- I recently found out that I will be working for the U.S. Attorney here in Columbus this summer. I will be in the Civil Division, serving as a law clerk for cases in which the federal government is a party. It will be tough to be away from my family during the week, but I am planning on having a lot of fun in addition to my work. Some of the trips I am planning include going to Cincinnati and visiting Newport-on-the-Levee again, going to Cedar Point, and hiking in Hocking Hills State Park.

- I will have pictures from my Moot Court trip to Newark and New York soon.

Sunday, March 11, 2007

New Blogs

I have redesigned the features you see to your right, creating a new list just for blogs, and including the blogs I check regularly. Check them out if you get a chance. The new additions are:

- Phi Beta Cons
- The Volokh Conspiracy
- SCOTUSblog
- The Drizzle
- Letter to the World
- The Hook
- Ken Jennings (of "Jeopardy!" fame)
- That's Dynamite, Baby
- Jaired Hall (a fellow Blackstone alum from Regent Law School)

Saturday, March 10, 2007

Dollar Coins and Grocery Shopping

Not really a connection, just two observations I had for today:

- Today really impressed upon me how much of a difference brand identification makes when you go to the grocery store. Today, instead of getting all my groceries at Giant Eagle like I normally do, I went to Aldi to buy some. If they are not in your area, Aldi is a discount grocery store-it's set up on the inside much like a warehouse, with boxes of items in rows lining the aisles, instead of your normal grocery store, where the items are arranged on shelves. Also, you bag your own groceries-you can buy bags at the store for a nickel apiece, or you can bring your own bags or take any empty boxes that are laying around.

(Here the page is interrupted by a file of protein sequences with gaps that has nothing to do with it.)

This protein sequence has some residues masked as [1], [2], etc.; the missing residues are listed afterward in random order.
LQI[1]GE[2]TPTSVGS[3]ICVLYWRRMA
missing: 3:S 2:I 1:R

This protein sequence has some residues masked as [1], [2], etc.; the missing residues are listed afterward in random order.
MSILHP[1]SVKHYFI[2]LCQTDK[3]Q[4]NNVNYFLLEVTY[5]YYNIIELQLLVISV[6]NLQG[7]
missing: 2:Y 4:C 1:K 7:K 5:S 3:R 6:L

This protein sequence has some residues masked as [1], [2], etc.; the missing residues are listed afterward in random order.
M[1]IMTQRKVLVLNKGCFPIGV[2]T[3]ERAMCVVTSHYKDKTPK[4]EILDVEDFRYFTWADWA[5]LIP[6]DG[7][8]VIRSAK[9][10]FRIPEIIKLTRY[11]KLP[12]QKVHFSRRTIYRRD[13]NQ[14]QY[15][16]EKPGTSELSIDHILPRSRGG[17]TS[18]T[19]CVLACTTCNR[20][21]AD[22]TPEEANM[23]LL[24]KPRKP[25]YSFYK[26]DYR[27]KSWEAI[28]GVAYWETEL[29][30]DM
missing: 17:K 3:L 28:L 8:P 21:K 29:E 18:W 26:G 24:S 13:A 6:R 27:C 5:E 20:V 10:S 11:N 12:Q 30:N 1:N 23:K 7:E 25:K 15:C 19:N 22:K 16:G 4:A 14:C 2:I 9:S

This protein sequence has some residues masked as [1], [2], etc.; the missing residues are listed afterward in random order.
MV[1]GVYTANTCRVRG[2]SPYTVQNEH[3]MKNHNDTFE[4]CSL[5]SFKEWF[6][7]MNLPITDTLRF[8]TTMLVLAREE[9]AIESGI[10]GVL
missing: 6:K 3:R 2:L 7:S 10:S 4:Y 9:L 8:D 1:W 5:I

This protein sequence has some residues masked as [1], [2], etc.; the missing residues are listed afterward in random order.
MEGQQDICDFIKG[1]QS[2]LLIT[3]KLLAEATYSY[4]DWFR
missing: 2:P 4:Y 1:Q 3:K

It's different than the normal grocery store, but nearly everything is much cheaper than you would find it at Giant Eagle, Kroger or any of the "traditional" grocery stores in your neighborhood. The food you buy is a "generic" brand, like "Toasted Corn" instead of "Kellogg's Corn Flakes" for example, but so far, everything I have bought has tasted the same, and cost about half as much. The best deal I got today was on cereal-I bought the generic corn flakes at Aldi, and paid less than half as much as a box of Kellogg's cereal from Giant Eagle. Cereal is definitely overpriced, and I, for one, am tired of overpaying for it.